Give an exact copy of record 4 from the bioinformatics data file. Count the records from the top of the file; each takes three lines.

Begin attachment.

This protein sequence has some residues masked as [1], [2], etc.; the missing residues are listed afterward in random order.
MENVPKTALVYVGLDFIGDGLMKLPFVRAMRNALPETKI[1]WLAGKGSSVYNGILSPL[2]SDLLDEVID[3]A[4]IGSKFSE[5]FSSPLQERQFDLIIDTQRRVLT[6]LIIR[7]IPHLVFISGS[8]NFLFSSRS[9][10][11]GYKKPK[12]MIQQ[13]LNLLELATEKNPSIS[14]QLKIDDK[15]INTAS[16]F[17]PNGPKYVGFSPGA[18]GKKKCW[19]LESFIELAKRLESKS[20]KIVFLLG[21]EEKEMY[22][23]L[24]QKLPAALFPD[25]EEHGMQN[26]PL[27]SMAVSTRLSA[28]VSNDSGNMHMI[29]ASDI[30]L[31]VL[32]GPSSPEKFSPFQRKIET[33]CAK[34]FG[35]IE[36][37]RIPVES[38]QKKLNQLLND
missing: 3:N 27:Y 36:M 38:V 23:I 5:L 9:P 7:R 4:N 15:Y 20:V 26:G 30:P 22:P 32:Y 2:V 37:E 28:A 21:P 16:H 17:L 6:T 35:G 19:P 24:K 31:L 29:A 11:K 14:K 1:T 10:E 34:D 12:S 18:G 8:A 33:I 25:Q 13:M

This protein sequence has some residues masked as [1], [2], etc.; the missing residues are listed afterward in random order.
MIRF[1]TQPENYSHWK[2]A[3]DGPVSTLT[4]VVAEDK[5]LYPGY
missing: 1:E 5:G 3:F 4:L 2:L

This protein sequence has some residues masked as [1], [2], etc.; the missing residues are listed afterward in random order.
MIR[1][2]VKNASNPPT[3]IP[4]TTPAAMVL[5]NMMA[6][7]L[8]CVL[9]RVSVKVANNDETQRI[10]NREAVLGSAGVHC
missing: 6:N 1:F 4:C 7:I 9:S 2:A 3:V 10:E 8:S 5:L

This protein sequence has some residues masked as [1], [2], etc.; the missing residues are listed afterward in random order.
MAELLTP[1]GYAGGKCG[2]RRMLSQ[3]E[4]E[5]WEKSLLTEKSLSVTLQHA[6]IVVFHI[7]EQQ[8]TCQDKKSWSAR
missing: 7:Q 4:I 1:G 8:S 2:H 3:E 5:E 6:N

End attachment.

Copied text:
This protein sequence has some residues masked as [1], [2], etc.; the missing residues are listed afterward in random order.
MAELLTP[1]GYAGGKCG[2]RRMLSQ[3]E[4]E[5]WEKSLLTEKSLSVTLQHA[6]IVVFHI[7]EQQ[8]TCQDKKSWSAR
missing: 7:Q 4:I 1:G 8:S 2:H 3:E 5:E 6:N